Serena Williams is retiring–presumably at this year’s U.S. Open.
In an essay published by Vogue on Tuesday, Williams wrote that “the countdown has begun” and that she plans to “relish these next few weeks.” The 40-year-old is currently playing at the National Bank Open in Toronto and has Cincinnati next up on her schedule before the U.S. Open begins on August 29.
Williams is just now returning from a year-long absence since suffering a knee injury last summer at Wimbledon. She lost in round one at the All-England Club this season and picked up her first win in 13 months by beating Nuria Parrizas Diaz on Monday in Toronto.
“Unfortunately, I wasn’t ready to win Wimbledon this year,” Williams added. “And I don’t know if I will be ready to win New York. But I’m going to try. And the lead-up tournaments will be fun.”
The 23-time Grand Slam champion doesn’t necessarily think retirement will be fun; it’s simply a necessity based on her off-court aspirations. Her daughter, Olympia, will soon be five years old and it sounds like at least one sibling could be on the way soon.
“If I were a guy, I wouldn’t be writing this because I’d be out there playing and winning while my wife was doing the physical labor of expanding our family,” Williams explained. “Maybe I’d be more of a Tom Brady if I had that opportunity. Don’t get me wrong: I love being a woman, and I loved every second of being pregnant with Olympia…but I’m turning 41 this month, and something’s got to give.”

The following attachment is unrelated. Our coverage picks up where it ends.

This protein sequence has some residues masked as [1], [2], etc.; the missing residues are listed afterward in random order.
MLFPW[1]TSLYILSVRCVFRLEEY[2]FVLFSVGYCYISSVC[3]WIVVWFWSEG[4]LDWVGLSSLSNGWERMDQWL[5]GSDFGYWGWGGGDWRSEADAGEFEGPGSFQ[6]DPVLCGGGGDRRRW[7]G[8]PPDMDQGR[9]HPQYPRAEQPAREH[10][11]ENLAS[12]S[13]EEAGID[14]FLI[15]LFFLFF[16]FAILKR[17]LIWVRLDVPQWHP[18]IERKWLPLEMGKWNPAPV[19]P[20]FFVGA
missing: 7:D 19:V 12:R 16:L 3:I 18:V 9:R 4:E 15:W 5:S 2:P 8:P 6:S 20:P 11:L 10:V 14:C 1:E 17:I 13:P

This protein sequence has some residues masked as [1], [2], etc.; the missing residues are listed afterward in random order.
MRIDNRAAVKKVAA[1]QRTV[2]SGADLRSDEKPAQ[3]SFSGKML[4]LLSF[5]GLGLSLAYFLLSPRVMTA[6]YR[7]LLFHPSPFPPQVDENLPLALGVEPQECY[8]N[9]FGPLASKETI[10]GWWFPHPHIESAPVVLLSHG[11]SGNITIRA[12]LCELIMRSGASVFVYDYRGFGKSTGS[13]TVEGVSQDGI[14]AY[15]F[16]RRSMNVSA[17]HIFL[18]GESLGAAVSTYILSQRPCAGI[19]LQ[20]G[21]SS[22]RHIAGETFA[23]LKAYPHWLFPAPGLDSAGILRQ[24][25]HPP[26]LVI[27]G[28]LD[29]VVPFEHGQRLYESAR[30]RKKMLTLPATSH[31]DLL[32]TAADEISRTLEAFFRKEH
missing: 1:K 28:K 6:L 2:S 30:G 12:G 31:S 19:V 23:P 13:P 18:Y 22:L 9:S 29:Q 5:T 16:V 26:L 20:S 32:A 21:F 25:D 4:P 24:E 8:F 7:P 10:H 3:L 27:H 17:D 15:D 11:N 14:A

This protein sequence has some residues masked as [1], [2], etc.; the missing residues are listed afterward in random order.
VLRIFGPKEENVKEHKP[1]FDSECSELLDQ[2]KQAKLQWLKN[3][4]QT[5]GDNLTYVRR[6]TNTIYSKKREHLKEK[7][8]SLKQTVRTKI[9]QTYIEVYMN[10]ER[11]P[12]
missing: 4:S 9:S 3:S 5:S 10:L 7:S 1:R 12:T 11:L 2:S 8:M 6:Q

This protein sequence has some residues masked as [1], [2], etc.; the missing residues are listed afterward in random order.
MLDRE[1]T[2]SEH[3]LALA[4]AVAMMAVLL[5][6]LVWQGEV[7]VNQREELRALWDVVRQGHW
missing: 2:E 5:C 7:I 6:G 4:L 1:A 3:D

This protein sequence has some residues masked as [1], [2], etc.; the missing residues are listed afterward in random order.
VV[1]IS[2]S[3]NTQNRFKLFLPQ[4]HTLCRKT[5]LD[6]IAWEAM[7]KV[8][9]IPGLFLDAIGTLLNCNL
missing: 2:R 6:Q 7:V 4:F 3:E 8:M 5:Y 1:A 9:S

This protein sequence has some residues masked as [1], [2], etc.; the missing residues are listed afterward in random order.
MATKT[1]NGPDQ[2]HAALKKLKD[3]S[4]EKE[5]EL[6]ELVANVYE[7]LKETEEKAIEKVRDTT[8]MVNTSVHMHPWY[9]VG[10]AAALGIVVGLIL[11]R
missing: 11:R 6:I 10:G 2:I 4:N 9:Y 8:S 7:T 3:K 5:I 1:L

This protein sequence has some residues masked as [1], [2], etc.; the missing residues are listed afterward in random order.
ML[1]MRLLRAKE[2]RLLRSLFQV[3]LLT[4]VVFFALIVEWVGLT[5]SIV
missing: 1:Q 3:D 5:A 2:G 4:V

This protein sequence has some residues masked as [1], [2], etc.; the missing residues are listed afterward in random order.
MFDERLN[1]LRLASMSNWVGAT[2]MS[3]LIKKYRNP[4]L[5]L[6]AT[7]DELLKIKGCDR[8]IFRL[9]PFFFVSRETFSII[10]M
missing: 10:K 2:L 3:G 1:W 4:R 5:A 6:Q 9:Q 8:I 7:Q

Williams will head to New York–presumably for her farewell–as a six-time champion of that tournament, last winning it in 2014. She first lifted a U.S. Open trophy in 1999 for her maiden Grand Slam title as a 17-year-old. Since getting to the 23 Grand Slam mark five seasons ago, Williams has been to four majors finals–losing twice at both Wimbledon and the U.S. Open.
Now she will leave finals and titles to be enjoyed by the younger generation.
“The legacy that she’s left through her tennis career is something that I don’t think any other player can probably touch,” said world No. 11 Coco Gauff. “I think that the legacy that she will continue to leave throughout her life is something that can inspire many more generations.
“I grew up watching her. I mean, that’s the reason why I play tennis. Tennis being a predominantly white sport, [the Williams sisters’ presence] definitely helped a lot because I saw somebody who looked like me dominating the game. It made me believe that I could dominate, too.
“I think her whole story–the Williams sisters’ story, not just Serena, with Mr. Williams and all that he’s done for both of them–inspired my dad to continue to coach me and help me even though he had not really much tennis experience. But he was like, ‘If Mr. Williams can do it, then I can.’
“I think it’s not so much just what Serena and Venus have left; it’s also the whole Williams family in general.”